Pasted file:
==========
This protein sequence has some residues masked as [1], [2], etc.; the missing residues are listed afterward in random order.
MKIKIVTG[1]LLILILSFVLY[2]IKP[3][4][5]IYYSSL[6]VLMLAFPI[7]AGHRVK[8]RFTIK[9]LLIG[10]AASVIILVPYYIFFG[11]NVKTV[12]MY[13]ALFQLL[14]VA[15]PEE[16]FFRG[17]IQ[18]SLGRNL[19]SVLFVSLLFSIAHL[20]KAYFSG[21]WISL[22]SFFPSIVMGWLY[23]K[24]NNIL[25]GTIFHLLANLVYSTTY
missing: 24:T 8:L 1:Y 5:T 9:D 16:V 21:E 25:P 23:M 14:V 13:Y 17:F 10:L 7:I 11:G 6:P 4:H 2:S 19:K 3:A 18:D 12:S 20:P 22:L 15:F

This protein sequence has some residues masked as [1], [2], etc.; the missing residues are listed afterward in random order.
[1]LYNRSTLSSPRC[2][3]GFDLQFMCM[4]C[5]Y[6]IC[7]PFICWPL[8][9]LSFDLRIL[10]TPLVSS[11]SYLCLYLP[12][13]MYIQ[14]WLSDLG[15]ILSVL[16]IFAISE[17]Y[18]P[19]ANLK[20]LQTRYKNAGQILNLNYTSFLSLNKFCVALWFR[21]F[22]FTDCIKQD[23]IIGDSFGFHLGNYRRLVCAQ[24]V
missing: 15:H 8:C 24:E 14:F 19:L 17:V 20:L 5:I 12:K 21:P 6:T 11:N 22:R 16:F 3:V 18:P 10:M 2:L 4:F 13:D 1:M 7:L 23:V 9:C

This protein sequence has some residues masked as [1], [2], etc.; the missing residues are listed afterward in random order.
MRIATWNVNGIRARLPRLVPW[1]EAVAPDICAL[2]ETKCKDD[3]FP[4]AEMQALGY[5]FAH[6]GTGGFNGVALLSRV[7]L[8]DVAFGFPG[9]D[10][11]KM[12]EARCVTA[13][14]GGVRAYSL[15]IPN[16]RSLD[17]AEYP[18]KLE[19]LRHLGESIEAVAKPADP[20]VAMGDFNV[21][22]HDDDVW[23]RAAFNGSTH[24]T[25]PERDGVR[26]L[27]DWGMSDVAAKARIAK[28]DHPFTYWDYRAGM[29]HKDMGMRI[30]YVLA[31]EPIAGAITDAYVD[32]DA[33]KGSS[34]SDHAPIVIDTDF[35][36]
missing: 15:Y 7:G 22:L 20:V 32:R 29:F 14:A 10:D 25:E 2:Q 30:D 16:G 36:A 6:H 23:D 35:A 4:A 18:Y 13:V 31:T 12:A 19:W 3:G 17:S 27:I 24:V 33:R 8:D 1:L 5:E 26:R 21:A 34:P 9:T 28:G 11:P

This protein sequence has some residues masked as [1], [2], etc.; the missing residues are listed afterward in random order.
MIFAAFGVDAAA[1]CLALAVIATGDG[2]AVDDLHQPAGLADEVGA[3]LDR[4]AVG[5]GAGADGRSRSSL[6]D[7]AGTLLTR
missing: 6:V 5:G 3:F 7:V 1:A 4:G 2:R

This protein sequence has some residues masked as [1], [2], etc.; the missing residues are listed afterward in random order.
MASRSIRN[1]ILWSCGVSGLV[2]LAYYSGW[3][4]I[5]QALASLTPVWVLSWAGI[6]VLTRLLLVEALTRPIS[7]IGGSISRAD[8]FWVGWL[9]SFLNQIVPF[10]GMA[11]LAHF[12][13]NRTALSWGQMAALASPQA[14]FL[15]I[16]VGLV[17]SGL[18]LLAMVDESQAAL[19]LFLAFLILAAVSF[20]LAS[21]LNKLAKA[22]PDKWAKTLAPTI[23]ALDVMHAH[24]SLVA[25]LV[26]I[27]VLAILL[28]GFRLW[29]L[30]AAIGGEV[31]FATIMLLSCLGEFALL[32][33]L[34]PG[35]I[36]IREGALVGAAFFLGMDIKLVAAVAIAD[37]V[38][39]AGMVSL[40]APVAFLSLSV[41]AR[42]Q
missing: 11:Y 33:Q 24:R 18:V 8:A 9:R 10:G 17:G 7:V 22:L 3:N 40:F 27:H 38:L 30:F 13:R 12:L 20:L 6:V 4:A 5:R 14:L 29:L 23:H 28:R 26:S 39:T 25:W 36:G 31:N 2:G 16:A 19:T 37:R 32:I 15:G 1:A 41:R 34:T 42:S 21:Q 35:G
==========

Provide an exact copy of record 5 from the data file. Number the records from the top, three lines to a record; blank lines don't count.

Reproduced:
This protein sequence has some residues masked as [1], [2], etc.; the missing residues are listed afterward in random order.
MASRSIRN[1]ILWSCGVSGLV[2]LAYYSGW[3][4]I[5]QALASLTPVWVLSWAGI[6]VLTRLLLVEALTRPIS[7]IGGSISRAD[8]FWVGWL[9]SFLNQIVPF[10]GMA[11]LAHF[12][13]NRTALSWGQMAALASPQA[14]FL[15]I[16]VGLV[17]SGL[18]LLAMVDESQAAL[19]LFLAFLILAAVSF[20]LAS[21]LNKLAKA[22]PDKWAKTLAPTI[23]ALDVMHAH[24]SLVA[25]LV[26]I[27]VLAILL[28]GFRLW[29]L[30]AAIGGEV[31]FATIMLLSCLGEFALL[32][33]L[34]PG[35]I[36]IREGALVGAAFFLGMDIKLVAAVAIAD[37]V[38][39]AGMVSL[40]APVAFLSLSV[41]AR[42]Q
missing: 11:Y 33:Q 24:R 18:V 8:A 9:R 10:G 17:G 7:V 22:L 3:N 40:F 27:H 38:L 30:F 13:R 12:L 20:L 6:V 4:A 5:R 14:L 29:L 23:H 28:R 26:S 39:T 25:W 36:G 31:N 2:G 16:A 19:T 37:R 32:I 15:G 1:A 41:R 34:T 42:S 21:Q 35:G